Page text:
Ready to move on: Kessel returns to Midgets after conduct violation kept him outJesse Kessel was alone in a dimly lit Dickinson High School gymnasium, working on his basketball game.
By: Royal McGregor, The Dickinson Press
Jesse Kessel was alone in a dimly lit Dickinson High School gymnasium, working on his basketball game.
After practice was cancelled on Monday, Kessel thought it was a good opportunity to get some extra work in. He said the eight weeks of practice he got without playing a game wasn’t enough.
Kessel, who came into the season as the Midgets’ most experienced varsity player, hit a bump in the road the Saturday before the first game of the season. The senior guard was suspended for six weeks due to a violation of team conduct.
The first thing that crossed Kessel’s mind was what were his teammates going to think?
“I thought how bad it would hurt my teammates and my coaches,” Kessel said. “With all the work in the offseason and me being the leader of the team, with all the younger classmen looking up to me — and they still do. I think that was the hardest part, to say ‘I can’t,’ (for) almost the first half of the season.”
Once the season began, Kessel took his place behind the bench and used his experience to help a group of players that saw limited-to-no varsity minutes last season.
“The four years I’ve been in varsity, I’ve seen a lot of people get down,” he said. “I just say, ‘Don’t worry about that last possession, keep shooting and have that confidence.’”
Kessel, who averaged 8.8 points and 2.4 rebounds per game as a junior, knew he made a mistake and the best way to make amends for it was to continually motivate his team.
“My teammates, first of all, were unbelievably supportive,” Kessel said. “They said, ‘Don’t worry, you will get your chance.’”
Not only were his teammates there for him, but his family stood by him as well.
“My family has been just so encouraging,” Kessel said. “Everybody makes mistakes in life and you just have to bounce back from it. That’s what I’m trying to do.”
Fitting in to the flow
So what does it mean that Kessel is back playing his first varsity game of the regular season? The team’s consensus having Kessel back could be huge — not only because of his scoring ability, but also his defensive pressure.
The Midgets (3-5, 1-5 West Region) are playing their best basketball of season right now and nearly knocked off No. 1-ranked Bismarck High on Jan. 13.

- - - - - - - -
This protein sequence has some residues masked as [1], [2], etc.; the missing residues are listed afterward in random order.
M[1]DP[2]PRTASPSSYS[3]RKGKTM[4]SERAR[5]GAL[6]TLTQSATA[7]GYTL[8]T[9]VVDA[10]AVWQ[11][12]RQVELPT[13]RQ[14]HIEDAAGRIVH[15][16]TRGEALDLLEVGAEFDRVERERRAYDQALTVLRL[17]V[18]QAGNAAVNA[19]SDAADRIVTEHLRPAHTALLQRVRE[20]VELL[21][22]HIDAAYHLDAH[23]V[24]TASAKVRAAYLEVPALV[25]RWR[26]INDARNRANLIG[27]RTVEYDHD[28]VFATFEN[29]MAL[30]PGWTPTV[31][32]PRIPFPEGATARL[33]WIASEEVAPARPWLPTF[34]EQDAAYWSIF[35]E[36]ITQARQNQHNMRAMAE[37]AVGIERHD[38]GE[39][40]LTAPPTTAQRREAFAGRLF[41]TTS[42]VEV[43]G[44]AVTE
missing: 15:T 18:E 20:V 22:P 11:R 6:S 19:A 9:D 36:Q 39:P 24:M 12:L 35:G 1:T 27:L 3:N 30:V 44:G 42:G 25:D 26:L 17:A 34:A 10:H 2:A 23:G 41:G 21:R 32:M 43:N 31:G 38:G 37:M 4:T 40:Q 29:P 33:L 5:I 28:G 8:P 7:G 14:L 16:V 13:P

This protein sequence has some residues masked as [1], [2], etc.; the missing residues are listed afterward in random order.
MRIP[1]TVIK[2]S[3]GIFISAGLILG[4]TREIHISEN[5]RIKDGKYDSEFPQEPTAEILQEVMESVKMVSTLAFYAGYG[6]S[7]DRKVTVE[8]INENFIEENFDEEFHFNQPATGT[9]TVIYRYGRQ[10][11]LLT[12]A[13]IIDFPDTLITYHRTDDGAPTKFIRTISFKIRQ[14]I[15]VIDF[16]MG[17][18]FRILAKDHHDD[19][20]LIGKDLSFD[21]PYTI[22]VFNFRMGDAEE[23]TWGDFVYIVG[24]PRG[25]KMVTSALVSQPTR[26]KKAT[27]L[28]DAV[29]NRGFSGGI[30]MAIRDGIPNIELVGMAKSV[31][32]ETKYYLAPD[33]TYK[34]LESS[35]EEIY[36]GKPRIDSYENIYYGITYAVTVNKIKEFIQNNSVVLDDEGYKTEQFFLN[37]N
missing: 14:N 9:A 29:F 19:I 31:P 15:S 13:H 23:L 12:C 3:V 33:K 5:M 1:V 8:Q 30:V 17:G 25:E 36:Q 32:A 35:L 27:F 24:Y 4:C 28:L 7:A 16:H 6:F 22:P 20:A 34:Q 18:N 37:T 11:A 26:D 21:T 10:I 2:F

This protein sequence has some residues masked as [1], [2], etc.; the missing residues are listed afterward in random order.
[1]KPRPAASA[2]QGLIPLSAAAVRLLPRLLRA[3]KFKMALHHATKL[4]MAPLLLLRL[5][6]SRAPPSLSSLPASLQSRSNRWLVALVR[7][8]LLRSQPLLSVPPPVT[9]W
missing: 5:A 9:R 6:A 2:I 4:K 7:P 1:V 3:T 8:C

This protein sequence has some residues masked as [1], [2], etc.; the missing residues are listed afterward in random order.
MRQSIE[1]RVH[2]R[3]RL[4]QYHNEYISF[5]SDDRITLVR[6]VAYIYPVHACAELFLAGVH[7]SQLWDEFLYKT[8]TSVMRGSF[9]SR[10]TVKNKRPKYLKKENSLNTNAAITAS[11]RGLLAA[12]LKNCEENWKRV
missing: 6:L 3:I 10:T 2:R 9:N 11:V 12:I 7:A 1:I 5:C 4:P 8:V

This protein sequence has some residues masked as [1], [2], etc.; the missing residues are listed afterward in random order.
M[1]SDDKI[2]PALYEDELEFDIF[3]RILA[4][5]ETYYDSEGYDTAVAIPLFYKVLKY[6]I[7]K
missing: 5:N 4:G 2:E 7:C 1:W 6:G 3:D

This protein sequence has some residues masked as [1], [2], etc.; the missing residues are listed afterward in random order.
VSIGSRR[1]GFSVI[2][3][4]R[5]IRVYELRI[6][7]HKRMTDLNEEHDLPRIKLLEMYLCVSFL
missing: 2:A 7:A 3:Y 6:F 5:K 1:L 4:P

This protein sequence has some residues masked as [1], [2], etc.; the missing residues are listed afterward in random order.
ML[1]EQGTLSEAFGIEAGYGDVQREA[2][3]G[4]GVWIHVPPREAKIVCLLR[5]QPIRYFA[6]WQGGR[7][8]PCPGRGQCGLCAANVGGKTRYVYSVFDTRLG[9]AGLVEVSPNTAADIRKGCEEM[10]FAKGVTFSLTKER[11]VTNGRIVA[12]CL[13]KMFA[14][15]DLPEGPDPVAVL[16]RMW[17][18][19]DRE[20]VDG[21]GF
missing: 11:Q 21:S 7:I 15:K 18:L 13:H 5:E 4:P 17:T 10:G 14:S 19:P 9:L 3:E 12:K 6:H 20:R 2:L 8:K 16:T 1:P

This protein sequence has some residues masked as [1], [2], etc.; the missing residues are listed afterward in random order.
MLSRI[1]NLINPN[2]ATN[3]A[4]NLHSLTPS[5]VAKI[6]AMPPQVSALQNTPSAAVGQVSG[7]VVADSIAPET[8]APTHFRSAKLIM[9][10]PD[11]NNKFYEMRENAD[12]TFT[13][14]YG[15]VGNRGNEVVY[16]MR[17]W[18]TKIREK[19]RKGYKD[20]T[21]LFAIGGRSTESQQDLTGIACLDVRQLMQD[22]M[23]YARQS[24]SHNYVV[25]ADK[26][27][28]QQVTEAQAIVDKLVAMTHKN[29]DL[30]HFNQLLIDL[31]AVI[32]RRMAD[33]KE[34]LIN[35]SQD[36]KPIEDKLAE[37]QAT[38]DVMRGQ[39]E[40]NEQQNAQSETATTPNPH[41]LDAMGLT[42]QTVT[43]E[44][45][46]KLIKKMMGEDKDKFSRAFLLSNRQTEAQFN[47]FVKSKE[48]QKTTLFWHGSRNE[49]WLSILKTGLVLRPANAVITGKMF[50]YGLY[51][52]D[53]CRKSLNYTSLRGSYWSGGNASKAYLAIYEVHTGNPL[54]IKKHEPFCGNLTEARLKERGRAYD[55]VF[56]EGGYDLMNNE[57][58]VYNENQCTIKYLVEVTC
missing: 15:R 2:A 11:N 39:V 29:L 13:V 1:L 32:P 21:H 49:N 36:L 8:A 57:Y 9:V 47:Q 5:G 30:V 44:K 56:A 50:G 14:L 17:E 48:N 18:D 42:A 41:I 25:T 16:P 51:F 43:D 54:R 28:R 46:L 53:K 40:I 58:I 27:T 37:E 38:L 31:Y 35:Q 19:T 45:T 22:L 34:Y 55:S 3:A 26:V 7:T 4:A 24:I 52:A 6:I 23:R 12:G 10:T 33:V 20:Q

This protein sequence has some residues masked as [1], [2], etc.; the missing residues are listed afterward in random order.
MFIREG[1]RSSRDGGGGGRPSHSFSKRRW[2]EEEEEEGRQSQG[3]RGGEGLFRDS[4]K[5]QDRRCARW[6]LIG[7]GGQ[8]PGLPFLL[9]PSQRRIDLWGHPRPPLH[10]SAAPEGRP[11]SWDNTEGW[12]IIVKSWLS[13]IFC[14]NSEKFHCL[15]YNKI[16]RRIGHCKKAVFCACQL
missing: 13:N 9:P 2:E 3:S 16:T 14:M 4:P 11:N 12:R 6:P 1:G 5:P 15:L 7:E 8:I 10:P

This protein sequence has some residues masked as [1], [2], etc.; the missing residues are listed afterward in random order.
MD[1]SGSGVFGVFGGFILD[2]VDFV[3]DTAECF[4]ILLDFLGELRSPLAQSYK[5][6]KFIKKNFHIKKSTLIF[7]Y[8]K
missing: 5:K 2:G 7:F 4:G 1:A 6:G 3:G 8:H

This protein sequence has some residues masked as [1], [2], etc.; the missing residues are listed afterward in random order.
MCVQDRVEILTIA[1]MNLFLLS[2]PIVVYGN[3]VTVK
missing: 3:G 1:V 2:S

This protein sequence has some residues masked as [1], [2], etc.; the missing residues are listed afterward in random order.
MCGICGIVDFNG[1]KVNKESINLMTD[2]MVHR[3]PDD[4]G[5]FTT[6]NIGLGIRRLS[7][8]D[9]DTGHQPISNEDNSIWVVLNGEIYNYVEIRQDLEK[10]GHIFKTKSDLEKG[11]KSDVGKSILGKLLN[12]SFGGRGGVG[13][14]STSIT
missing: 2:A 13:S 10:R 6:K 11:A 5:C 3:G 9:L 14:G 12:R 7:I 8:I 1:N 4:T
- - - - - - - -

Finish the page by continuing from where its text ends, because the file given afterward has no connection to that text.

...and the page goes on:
Is Kessel the final piece to the puzzle?
“I feel, right now, he will probably fit in just fine,” Dickinson senior Tyrell Parker said. “I don’t want to say Jesse’s our missing piece, but he’s probably someone that we’ve been missing in the long run.”
Kessel’s mesh with the team should go over smoothly since he’s been playing the same group of guys since they were in grade school.
“We’ve been together ever since we were third-graders,” Dickinson senior Jon Wanner said. “We know how to play with each other. We finally found it and now we can just keep rolling with it.”
But after playing against only his teammates, how long before Kessel crack the starting lineup? Head coach John Wilson said for every player, each practice is an audition.
“Every week we tell the kids, ‘It’s another audition, you are only one situation or matchup from changing that,’” Wilson said.
Shaping his game
This isn’t the first obstacle that has blocked Kessel from playing basketball. In the eighth grade, Kessel endured in a hunting accident that left him without sight in his right eye.
As he drained a 3-pointer, Kessel said it was tough understanding his new depth perception those first couple of seasons. Other teams know he can’t see out of his right eye, but that hasn’t hurt his defensive ability one bit.
“It’s taken a lot of getting used to, but I think I’ve adapted to it.” Kessel said. “… People look at me funny before games and refs say what are you doing with goggles, you have to take them off. I just kind of laugh about it, it’s kind of comical.”'
The influences in Kessel’s life have been anywhere from teammates to family to coaches. He owes credit to his father, Paul, for shaping his basketball IQ since he was a child.
“My dad has always been the best coach I’ve had,” Kessel said. “He’s pushed me ever since I was a first-grader. My brother (former Dickinson starter Tim Kessel) pushed me, but my dad always was there for me. He’s taught me everything I know.”
During the last couple seasons, Joe Hanstad was Kessel’s workout partner in the offseason. Kessel said Hanstad, last year’s Class A senior player of the year and now a freshman guard at Boise State, was great role model.
“He obviously has the skills and just asking him experience with coaches and everything,” Kessel said. “He can give me insight on what he’s learned.”
Kessel’s anticipation of playing his first varsity game of his senior season has finally sunk in and he’s anxious to get back on the court.
“It’s just made me want to work harder,” he said. “I just want to get back and show what I’m really capable of doing. That’s the excitement of it.”
Kessel’s first game back is at home against Belcourt at 7:30 p.m. Friday. He’s relishing the opportunity to play in front of his home crowd.
“Everybody is going to be looking to me to be that vocal leader,” he said. “Just come and try my hardest, get my team involved and hopefully get a win.”